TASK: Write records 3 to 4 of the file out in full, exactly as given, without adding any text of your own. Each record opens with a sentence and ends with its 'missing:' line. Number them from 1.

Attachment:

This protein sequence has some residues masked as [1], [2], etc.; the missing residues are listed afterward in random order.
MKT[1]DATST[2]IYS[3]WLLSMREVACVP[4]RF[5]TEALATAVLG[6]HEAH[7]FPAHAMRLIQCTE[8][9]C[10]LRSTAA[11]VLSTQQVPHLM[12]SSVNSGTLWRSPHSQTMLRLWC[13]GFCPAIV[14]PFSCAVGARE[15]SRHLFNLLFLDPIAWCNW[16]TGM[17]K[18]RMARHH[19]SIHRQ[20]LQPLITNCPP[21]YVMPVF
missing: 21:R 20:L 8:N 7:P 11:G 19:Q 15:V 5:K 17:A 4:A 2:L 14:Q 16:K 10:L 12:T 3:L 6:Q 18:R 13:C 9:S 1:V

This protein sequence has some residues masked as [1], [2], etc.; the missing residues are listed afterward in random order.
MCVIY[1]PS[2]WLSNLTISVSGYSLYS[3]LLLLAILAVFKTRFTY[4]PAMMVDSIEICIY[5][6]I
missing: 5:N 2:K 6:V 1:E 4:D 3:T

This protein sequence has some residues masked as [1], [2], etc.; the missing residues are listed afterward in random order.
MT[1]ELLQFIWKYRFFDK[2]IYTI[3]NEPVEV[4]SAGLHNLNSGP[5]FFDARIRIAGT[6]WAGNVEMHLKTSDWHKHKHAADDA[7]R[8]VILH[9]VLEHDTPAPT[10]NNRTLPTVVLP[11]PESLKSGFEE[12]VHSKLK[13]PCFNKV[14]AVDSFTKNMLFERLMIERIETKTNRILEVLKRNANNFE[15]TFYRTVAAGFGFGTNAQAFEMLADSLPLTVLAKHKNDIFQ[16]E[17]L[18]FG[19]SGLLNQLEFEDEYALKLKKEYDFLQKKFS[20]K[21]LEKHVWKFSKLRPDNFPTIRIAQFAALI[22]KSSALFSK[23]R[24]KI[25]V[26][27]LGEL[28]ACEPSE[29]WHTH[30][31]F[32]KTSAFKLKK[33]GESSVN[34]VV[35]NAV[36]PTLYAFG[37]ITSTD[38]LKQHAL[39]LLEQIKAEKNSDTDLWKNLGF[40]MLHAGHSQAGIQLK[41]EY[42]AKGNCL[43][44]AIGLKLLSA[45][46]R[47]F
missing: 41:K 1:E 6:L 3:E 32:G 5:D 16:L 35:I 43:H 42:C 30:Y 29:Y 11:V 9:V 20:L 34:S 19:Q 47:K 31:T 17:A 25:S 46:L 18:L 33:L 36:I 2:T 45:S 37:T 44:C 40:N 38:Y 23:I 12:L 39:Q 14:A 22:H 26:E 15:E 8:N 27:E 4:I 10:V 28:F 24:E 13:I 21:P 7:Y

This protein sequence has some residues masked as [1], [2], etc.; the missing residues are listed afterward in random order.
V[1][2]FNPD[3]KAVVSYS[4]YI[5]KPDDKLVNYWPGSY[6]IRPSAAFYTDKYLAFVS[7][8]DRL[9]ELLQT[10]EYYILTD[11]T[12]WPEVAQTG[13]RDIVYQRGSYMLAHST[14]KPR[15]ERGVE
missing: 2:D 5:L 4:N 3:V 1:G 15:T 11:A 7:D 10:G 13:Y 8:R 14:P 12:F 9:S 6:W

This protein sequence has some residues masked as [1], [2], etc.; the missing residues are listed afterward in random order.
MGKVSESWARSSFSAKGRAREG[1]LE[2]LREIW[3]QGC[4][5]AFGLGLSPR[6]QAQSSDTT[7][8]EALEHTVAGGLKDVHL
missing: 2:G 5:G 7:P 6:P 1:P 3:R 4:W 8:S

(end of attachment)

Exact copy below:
This protein sequence has some residues masked as [1], [2], etc.; the missing residues are listed afterward in random order.
MT[1]ELLQFIWKYRFFDK[2]IYTI[3]NEPVEV[4]SAGLHNLNSGP[5]FFDARIRIAGT[6]WAGNVEMHLKTSDWHKHKHAADDA[7]R[8]VILH[9]VLEHDTPAPT[10]NNRTLPTVVLP[11]PESLKSGFEE[12]VHSKLK[13]PCFNKV[14]AVDSFTKNMLFERLMIERIETKTNRILEVLKRNANNFE[15]TFYRTVAAGFGFGTNAQAFEMLADSLPLTVLAKHKNDIFQ[16]E[17]L[18]FG[19]SGLLNQLEFEDEYALKLKKEYDFLQKKFS[20]K[21]LEKHVWKFSKLRPDNFPTIRIAQFAALI[22]KSSALFSK[23]R[24]KI[25]V[26][27]LGEL[28]ACEPSE[29]WHTH[30][31]F[32]KTSAFKLKK[33]GESSVN[34]VV[35]NAV[36]PTLYAFG[37]ITSTD[38]LKQHAL[39]LLEQIKAEKNSDTDLWKNLGF[40]MLHAGHSQAGIQLK[41]EY[42]AKGNCL[43][44]AIGLKLLSA[45][46]R[47]F
missing: 41:K 1:E 6:L 3:E 32:G 5:D 16:L 35:I 43:H 42:C 30:Y 29:Y 11:V 9:V 20:L 34:S 19:Q 47:K 31:T 17:A 25:S 46:L 18:L 33:L 36:I 2:T 45:S 37:T 44:C 40:N 38:Y 23:I 12:L 39:Q 14:A 22:H 26:E 15:E 8:N 27:E 4:I 10:V 28:F 24:E 13:I 21:P 7:Y

This protein sequence has some residues masked as [1], [2], etc.; the missing residues are listed afterward in random order.
V[1][2]FNPD[3]KAVVSYS[4]YI[5]KPDDKLVNYWPGSY[6]IRPSAAFYTDKYLAFVS[7][8]DRL[9]ELLQT[10]EYYILTD[11]T[12]WPEVAQTG[13]RDIVYQRGSYMLAHST[14]KPR[15]ERGVE
missing: 2:D 5:L 4:N 3:V 1:G 15:T 11:A 7:D 10:G 13:Y 8:R 14:P 12:F 9:S 6:W